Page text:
Did you know that Pre-Menstrual Syndrome or PMS as it is more commonly known, is suffered by 3 out of every 4 women? It typically occurs in during the child bearing years starting in the late 20s and going right to the 40s. Studies have shown that symptoms only worsen during a woman's late 30s and 40s as the body starts transitioning towards menopause.
It is unfortunately an uncomfortable fact of life that can impact social health, work productivity and even the emotional state.
Ayurveda believes that PMS is caused by the imbalance in doshas. More specifically apana vata. Apana vata is located in the lower pelvic region and is responsible for elimination of menstrual blood, stool, urine and reproductive fluids.
On the onset of menstruation, apana vata in the body increases and produces symptoms like disturbed digestion, headache, flatulence and more. It also causes the aggravation prana vata which is located in the head and brain and is linked to anxiety and mood disorders.
While there is no physical examination that can diagnose PMS, Ayurveda can help in balancing out the doshas that cause its symptoms.
The condition can be managed by meditation, maintaining a regular lifestyle with plenty of exercise and taking time to rest and relax, avoiding over stimulation.
However, here is how you can identify and determine the dosha imbalance that is causing symptoms of PMS and help your body deal with it:
Symptoms include nervous tensions, anxiety, mood disorders, suicidal thoughts, insomnia, forgetfulness, confusion, constipation, cramps, backache and headache.
Go for foods that are sweet, sour and salty, warm liquid dishes with smooth textures such as soups. Avoid raw or cold food.
You can also try and include a combination of brahmi, ashwagandha, jatamamsi and guduchi to cope with emotional symptoms.
At Naad Wellness, we recommend Abhyanga followed by a swedana that helps relieves constipation, cramps and dryness and a Padabhyanga to overcome insomnia.
A few yoga asanas that can help are Ushtrasana, Gomukhasana, Bhujangasana and Pavanamuktasana. Pranayamas like Nadi Shodhana and Anulomaviloma are also helpful.
Symptoms include irritability, anger, increased appetite, headache, feeling of excess heat, diarrhoea and skin rashes.
Opt for foods that are sweet, bitter and astringent, cooling and in a liquid form. Avoid food that are hot spicy, salty or sour.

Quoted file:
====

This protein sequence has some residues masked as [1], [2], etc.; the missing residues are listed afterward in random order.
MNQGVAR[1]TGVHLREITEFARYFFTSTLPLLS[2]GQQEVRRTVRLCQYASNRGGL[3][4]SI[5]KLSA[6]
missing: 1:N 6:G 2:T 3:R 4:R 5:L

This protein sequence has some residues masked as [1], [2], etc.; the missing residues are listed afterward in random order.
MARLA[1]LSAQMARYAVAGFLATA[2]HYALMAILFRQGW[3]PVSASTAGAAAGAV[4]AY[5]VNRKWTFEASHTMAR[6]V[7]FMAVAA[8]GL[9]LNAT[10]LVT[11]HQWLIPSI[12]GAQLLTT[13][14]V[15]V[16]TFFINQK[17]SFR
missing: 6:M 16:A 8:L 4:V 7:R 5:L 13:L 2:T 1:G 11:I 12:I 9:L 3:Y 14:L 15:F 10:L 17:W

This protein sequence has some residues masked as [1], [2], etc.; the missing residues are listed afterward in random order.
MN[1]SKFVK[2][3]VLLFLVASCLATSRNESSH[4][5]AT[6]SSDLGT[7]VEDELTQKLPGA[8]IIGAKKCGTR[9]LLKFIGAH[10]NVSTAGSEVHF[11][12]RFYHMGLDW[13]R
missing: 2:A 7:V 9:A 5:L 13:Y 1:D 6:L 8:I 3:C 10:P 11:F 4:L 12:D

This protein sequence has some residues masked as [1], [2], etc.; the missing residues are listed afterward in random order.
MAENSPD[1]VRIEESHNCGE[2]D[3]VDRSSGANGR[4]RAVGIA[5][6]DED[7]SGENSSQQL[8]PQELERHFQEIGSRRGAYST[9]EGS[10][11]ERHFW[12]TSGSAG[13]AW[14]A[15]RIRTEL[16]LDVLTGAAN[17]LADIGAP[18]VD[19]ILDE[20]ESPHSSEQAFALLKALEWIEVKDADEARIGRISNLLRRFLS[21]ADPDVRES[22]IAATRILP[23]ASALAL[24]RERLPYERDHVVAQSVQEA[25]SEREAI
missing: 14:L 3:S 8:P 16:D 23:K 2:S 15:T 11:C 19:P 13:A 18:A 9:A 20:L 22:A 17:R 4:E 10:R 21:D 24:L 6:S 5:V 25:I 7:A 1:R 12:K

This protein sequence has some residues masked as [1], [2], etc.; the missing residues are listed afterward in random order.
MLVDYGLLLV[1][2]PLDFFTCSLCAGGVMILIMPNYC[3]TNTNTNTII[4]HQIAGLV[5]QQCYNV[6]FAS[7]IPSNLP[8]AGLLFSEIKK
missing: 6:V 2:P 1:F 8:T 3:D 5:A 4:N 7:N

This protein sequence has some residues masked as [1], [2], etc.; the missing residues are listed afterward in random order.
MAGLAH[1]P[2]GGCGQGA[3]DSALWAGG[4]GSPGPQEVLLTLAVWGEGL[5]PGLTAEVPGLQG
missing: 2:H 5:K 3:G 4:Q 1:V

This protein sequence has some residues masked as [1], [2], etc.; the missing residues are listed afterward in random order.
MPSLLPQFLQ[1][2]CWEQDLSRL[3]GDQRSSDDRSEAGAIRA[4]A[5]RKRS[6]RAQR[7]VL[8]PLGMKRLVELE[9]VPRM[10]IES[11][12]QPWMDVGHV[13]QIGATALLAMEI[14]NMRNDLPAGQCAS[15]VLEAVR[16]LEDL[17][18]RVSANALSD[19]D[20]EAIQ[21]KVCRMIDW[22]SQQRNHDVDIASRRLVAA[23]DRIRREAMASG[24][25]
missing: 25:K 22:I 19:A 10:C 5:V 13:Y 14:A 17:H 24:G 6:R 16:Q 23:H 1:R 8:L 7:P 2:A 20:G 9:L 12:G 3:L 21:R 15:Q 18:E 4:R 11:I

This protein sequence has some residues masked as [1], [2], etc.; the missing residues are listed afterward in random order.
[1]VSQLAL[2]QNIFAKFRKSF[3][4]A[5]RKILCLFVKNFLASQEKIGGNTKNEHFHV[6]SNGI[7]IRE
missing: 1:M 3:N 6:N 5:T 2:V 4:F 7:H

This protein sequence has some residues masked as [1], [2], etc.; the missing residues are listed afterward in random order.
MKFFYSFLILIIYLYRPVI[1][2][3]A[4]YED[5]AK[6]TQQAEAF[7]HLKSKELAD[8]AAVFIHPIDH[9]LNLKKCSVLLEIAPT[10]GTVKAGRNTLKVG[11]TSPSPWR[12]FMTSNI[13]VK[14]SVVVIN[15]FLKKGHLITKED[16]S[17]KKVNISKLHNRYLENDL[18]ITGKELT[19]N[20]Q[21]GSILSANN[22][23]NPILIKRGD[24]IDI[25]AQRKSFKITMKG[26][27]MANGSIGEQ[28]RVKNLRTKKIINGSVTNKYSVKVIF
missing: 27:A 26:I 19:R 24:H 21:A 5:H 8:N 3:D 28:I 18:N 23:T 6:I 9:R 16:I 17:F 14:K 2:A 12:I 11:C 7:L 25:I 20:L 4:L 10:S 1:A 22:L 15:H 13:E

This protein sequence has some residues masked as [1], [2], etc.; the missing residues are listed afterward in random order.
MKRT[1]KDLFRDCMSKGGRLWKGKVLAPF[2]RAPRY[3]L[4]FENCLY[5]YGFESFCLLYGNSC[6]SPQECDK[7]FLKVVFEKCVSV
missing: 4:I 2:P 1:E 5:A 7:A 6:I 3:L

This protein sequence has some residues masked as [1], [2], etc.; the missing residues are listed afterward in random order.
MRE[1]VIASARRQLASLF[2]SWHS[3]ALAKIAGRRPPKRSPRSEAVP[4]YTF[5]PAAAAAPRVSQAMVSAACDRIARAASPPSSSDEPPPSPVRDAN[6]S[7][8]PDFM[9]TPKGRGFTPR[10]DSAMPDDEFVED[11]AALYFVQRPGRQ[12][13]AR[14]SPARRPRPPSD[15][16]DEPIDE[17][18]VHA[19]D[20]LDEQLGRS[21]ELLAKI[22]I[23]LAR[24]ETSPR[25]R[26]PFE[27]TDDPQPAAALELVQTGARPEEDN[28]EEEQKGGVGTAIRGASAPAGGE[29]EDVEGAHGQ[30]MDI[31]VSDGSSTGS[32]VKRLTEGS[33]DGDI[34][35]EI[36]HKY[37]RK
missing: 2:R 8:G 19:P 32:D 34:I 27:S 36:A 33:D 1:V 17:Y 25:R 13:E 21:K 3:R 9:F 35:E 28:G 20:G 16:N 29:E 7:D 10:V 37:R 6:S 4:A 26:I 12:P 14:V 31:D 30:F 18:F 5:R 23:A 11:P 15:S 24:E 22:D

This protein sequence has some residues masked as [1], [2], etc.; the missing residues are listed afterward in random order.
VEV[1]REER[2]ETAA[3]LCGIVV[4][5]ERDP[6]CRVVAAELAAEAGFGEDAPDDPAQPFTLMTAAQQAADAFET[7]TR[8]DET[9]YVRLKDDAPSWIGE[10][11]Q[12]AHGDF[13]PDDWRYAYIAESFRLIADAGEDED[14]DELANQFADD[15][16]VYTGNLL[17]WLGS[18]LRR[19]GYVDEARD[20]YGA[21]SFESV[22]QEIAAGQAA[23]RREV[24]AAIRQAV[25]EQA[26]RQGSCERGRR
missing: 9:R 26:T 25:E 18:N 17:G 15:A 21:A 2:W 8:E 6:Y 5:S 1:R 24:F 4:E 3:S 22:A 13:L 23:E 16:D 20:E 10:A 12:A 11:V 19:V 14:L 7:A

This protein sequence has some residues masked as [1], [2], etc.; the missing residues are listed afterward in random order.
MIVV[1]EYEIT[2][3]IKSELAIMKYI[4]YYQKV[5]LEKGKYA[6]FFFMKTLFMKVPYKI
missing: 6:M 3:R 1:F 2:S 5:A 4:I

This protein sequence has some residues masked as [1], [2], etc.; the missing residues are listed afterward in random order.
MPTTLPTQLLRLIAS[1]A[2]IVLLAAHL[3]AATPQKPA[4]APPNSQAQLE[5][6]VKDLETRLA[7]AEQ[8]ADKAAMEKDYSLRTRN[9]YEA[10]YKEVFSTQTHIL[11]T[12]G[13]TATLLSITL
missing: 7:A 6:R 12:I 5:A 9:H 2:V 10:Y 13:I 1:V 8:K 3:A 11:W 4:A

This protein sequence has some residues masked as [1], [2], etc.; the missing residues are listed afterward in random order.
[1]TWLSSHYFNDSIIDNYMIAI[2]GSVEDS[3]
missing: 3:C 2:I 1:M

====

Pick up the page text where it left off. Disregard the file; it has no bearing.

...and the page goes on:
Herbs like shatavari and kumari are the best to deal with a pitta imbalance.
At Naad, we enable Abhyanga with coconut oil to keep the body cool and Shirodhara for more restful sleep.
A few practices you can do at home too is rinse the external genital area twice daily with cool water. Avoid hot water on the head and over exposure to sunlight.
Try the Naukasana and Dhanurasana yoga postures and Sheetali pranayama.
Symptoms include weight gain, breast tenderness, bloating, lethargy, loss of appetite, over-sleeping and depression.
Consume foods that are light, dry, warm, spicy, bitter and astringent. Stay away from foods that are oily, sweet, sour and salty.
A combination of shatavari, ashwagandha, trikatu have proved to be beneficial in this case.
If you are at home, avoid sleeping during the day.
At Naad, we enable therapies like Udvartanam with dry herbal powders and Abhyanga followed by a hot water bath.
Aerobic exercises are the best and even yogic postures like Suryanamaskaras and spinal twists can be helpful. You can also try Bastrika and Kapalbhati forms of pranayama.
Lastly, I also believe that self-awareness is a great way to help anticipate, plan and manage PMS symptoms.
A simple habit like keeping a diary of the type of symptoms you are experiencing; their severity and duration can be immensely helpful.
I don’t encourage this only from a medical perspective but also because penning down how you are feeling also declutters your thoughts and helps your mind and body deal with what you are going through.
The important thing to remember is that you are not alone and that how you are feeling can be easily healed and overcome.
Feel free to reach out to me on firstname.lastname@example.org if I can answer any questions on PMS that you may have.